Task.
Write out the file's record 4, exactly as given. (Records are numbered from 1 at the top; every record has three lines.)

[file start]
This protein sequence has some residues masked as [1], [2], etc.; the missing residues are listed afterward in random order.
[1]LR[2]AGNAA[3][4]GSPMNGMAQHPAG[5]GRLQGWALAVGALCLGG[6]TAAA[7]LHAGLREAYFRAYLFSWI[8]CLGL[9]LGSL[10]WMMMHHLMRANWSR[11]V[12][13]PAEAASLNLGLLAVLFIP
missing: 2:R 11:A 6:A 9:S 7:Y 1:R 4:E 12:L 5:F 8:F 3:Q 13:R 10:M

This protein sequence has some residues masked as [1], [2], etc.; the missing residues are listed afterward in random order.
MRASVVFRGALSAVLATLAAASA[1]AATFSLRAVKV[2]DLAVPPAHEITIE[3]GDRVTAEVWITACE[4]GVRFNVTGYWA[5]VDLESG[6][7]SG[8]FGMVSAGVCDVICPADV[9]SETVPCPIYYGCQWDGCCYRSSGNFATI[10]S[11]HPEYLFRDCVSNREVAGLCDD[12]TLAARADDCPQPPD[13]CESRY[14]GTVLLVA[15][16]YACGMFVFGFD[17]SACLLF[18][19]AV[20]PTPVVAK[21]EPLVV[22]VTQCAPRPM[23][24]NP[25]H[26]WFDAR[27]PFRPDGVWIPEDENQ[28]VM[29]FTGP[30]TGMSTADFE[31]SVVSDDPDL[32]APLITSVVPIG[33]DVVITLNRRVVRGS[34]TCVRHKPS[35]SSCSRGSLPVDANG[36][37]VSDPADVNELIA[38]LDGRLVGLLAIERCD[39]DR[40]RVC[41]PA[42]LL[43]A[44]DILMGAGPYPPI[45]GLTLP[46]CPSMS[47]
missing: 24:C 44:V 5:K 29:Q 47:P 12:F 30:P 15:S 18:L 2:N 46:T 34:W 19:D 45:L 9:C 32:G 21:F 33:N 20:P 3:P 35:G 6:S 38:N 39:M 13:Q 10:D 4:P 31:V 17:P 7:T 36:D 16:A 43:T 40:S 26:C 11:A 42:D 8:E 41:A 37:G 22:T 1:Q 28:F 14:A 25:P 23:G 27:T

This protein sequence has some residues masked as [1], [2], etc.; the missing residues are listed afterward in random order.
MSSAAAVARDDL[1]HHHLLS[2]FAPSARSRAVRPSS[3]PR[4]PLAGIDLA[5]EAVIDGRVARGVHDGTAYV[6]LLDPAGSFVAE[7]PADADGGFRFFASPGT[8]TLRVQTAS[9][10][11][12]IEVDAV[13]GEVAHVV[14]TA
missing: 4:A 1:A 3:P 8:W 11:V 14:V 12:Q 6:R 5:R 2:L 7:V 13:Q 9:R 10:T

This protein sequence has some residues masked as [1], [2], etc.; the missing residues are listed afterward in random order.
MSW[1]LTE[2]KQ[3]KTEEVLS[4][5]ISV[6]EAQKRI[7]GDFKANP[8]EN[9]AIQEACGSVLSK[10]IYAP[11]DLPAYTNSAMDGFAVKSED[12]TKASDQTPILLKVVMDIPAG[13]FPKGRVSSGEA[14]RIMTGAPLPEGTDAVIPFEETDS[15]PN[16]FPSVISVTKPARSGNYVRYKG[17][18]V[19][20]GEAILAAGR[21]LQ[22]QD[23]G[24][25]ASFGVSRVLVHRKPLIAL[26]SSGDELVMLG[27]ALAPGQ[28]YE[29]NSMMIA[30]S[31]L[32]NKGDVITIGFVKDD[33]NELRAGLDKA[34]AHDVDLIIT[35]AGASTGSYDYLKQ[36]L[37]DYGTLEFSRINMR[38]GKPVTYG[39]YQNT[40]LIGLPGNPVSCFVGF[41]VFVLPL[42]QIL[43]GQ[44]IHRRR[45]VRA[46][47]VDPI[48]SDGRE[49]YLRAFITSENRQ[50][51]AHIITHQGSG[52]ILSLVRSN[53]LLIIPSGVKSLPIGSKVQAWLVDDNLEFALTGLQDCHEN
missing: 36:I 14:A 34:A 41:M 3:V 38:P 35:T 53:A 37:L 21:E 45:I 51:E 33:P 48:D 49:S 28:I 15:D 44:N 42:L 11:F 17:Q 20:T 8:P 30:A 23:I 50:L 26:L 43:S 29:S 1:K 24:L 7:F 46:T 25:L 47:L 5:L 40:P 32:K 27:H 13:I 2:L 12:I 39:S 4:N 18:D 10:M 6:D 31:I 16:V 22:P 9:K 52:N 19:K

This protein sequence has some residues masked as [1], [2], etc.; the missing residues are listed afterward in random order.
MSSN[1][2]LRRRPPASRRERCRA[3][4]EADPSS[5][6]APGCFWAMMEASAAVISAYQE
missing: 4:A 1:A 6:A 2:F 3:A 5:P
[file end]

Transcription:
This protein sequence has some residues masked as [1], [2], etc.; the missing residues are listed afterward in random order.
MSW[1]LTE[2]KQ[3]KTEEVLS[4][5]ISV[6]EAQKRI[7]GDFKANP[8]EN[9]AIQEACGSVLSK[10]IYAP[11]DLPAYTNSAMDGFAVKSED[12]TKASDQTPILLKVVMDIPAG[13]FPKGRVSSGEA[14]RIMTGAPLPEGTDAVIPFEETDS[15]PN[16]FPSVISVTKPARSGNYVRYKG[17][18]V[19][20]GEAILAAGR[21]LQ[22]QD[23]G[24][25]ASFGVSRVLVHRKPLIAL[26]SSGDELVMLG[27]ALAPGQ[28]YE[29]NSMMIA[30]S[31]L[32]NKGDVITIGFVKDD[33]NELRAGLDKA[34]AHDVDLIIT[35]AGASTGSYDYLKQ[36]L[37]DYGTLEFSRINMR[38]GKPVTYG[39]YQNT[40]LIGLPGNPVSCFVGF[41]VFVLPL[42]QIL[43]GQ[44]IHRRR[45]VRA[46][47]VDPI[48]SDGRE[49]YLRAFITSENRQ[50][51]AHIITHQGSG[52]ILSLVRSN[53]LLIIPSGVKSLPIGSKVQAWLVDDNLEFALTGLQDCHEN
missing: 36:I 14:A 34:A 41:M 3:V 38:P 35:T 53:A 37:L 21:E 45:I 51:E 33:P 48:D 49:S 28:I 15:D 44:N 42:L 11:F 17:Q 20:T 8:P 30:A 23:I 50:L 26:L 43:S 29:S 1:K 24:L 7:F 46:T 25:L 47:L 5:L 40:P 32:K 27:H 13:I 2:L 12:I 39:S 4:N 18:D 10:M 6:D 31:I 16:V 22:P 9:K 52:N 19:K